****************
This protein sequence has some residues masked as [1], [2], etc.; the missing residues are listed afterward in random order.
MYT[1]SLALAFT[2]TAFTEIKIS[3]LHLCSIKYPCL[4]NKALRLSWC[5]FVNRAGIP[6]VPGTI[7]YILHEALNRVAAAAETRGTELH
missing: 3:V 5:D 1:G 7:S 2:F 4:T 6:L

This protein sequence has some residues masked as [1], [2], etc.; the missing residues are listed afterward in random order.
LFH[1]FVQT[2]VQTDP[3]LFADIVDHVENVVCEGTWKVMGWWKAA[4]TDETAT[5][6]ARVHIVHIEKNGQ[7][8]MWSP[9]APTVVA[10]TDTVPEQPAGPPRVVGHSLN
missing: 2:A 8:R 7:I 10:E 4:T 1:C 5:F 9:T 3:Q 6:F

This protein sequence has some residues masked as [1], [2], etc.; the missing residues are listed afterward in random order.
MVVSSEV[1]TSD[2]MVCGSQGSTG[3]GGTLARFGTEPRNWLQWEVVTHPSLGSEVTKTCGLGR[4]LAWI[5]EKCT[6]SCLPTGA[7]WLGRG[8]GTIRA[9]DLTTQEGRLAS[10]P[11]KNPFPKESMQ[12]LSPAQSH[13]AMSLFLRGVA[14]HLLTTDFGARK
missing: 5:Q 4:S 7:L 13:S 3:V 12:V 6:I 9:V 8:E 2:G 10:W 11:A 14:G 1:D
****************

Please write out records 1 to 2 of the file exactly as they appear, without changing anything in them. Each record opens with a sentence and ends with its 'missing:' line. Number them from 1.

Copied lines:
This protein sequence has some residues masked as [1], [2], etc.; the missing residues are listed afterward in random order.
MYT[1]SLALAFT[2]TAFTEIKIS[3]LHLCSIKYPCL[4]NKALRLSWC[5]FVNRAGIP[6]VPGTI[7]YILHEALNRVAAAAETRGTELH
missing: 3:V 5:D 1:G 7:S 2:F 4:T 6:L

This protein sequence has some residues masked as [1], [2], etc.; the missing residues are listed afterward in random order.
LFH[1]FVQT[2]VQTDP[3]LFADIVDHVENVVCEGTWKVMGWWKAA[4]TDETAT[5][6]ARVHIVHIEKNGQ[7][8]MWSP[9]APTVVA[10]TDTVPEQPAGPPRVVGHSLN
missing: 2:A 8:R 7:I 10:E 4:T 1:C 5:F 9:T 3:Q 6:F